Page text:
UNIX normally always stores the hardware clock in UTC (GMT), and the system will then adjust the offset for each user account depending on their location, provided that the system was configured properly.

Microsoft Windows was not created as a multiuser operating system ─ let alone a networked one ─ but as a graphical user interface on top of DOS. That’s why Windows still defaults to storing the hardware clock in local time.


There is a real problem Linux solves/prevents with its way!

  • For comunicating round the world there is allover the same system-time (UTC). A timestamp created on any linux-system is valid and shows the right time on any other linux-system. And this without knowing the timezone of the sender :sunglasses: This is not only usefull for servers.
  • The second problem may hit you when your timezone has daylight saving time offsets. Twice in a year the time “jumps” by 60 Minutes back/forth. This does affect programs that work through that night, or that calcualte time-offsets. (UTC does not jump)
    root-tip-dual-boot-manjaro-and-windows : system-clock

UTC solves everything. I just didn’t know.
I know a lot, but do NOT know a lot more…

Thanks for your answer.

In my (old) BIOS I can only set the time, no timezones.

You are absolute right, I’ve grown up with DOS and Windows, and after many many years, I saw the Linux light shining bright. :innocent: Gladly there is/are many great alternatives, but Manjaro is definitely my favorite. So ye, I have to invest a lot of time to repair my lack of knowledge.
Gladly, a human is never too old to learn.

Thx for your shining ‘wisdom’.

The link mdt has in his post :point_up: shows the way to the ach-linux-wiki about system-time. This shows how to tell linux wehter the hardware-time ist UTC or not.

Did you set privacy.resistFingerprinting to true in the Firefox’s about:config of your user account?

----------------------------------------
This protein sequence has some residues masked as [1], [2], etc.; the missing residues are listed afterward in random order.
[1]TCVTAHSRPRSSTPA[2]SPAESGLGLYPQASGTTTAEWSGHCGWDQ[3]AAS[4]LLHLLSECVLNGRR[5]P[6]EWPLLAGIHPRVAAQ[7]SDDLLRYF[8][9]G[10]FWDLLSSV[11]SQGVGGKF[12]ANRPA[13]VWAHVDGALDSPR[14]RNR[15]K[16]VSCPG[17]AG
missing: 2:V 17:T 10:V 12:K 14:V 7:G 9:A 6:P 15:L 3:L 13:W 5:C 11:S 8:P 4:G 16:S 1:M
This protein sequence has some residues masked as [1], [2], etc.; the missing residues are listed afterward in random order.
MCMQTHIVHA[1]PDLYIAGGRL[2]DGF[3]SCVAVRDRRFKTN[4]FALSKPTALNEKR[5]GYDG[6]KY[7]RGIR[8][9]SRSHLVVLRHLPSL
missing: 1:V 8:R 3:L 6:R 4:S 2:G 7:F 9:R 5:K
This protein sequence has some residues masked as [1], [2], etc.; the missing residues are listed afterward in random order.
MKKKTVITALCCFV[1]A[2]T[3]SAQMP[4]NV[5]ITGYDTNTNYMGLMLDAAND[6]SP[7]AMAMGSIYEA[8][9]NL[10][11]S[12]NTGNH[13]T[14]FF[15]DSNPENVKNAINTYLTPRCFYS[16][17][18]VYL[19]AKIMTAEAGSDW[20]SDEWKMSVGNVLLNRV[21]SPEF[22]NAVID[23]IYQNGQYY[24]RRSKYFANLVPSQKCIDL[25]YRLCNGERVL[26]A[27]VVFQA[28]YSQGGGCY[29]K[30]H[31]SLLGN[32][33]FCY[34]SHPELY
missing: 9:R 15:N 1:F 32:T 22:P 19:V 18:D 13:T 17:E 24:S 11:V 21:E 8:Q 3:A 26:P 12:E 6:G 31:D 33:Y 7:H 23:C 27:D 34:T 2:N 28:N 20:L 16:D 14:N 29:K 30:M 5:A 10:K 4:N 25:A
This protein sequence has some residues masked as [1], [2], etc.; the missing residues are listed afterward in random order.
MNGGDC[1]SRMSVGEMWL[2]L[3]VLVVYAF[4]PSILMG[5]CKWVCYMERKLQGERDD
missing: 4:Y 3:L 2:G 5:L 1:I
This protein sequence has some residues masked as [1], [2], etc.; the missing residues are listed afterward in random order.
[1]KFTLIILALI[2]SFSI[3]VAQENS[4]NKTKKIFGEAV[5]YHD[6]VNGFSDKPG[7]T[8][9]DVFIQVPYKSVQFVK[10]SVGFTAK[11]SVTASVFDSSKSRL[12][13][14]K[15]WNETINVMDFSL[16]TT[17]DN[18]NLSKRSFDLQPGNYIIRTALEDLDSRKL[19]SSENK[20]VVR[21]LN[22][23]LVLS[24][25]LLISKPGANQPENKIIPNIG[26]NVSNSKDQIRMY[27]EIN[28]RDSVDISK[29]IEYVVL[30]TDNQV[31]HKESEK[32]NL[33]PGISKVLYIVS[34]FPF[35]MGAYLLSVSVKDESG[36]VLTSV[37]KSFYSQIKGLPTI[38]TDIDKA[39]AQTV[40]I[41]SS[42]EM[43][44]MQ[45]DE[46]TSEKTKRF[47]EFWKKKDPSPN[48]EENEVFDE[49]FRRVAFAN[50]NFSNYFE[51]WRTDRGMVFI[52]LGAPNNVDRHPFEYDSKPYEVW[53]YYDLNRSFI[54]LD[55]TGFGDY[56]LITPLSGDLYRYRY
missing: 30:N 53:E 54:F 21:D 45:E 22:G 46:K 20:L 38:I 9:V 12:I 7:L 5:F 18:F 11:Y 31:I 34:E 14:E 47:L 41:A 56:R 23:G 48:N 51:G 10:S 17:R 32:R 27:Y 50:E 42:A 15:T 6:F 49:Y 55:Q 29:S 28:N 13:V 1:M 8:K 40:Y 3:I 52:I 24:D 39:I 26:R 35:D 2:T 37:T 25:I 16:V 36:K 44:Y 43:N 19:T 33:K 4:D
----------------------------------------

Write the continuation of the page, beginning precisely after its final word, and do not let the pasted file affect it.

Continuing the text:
Thx for the tip.

I already know of coarse the road to the wiki of arch. What I didn’t know is the meaning of the :point_up: emoticon (and many other I believe). Every day I learn a little bit more.
I really want to understand and learn the basic rules of Linux (Unix) bit by bit.
I love the concept op open source (and therefore Linux based OS); I never want to leave the basic path of the Unix concept, as far as I know and do understand.

Thx for your comment.
I did NOT set this parameter yet. I’m aware of this setting but don’t know anything about the impact of NOT setting to True. I will experiment with it and let it know when the time-gap still appears or not.

I think you’re right about the existing time-gap of 2 hours is (also) Firefox related.
In Manjaro I’ve already set my global system time to UTC. In my task toolbar I notice the right local time, as well in my normal user account, as well in my administrator (=not Root!!!) account.

I see this time-gap only when I use Ublock Logger. So It can also something to do with the extension uBlock Origin (and/or uMatrix). These Firefox extensions are by the way installed through the repository of Manjaro and not from within Firefox (as far if that’s possible). But I’ve already noticed that there is no difference in the effect: the 2 hours time-gap stays nevertheless.

I just get a tip to set explicitly in Firefox the ‘resist.fingerprinting’ to true. I let it know whether the effects changes with this parameter.

I’m quit sure it is definitely a Firefox related issue…

Although the system time-gap is technically solved with UTC settings, the time-gap in Firefox still stays and still differs (2-hours backwards) between normal user account and administrator (non-root but sudo). Firefox opened in the administrator account keeps informing (uBlock logger) me in the right local time, while opened with normal user account informs me 2 hours ‘earlier’.

So the main problem system wise may be solved or cleared, the official question isn’t answered yet.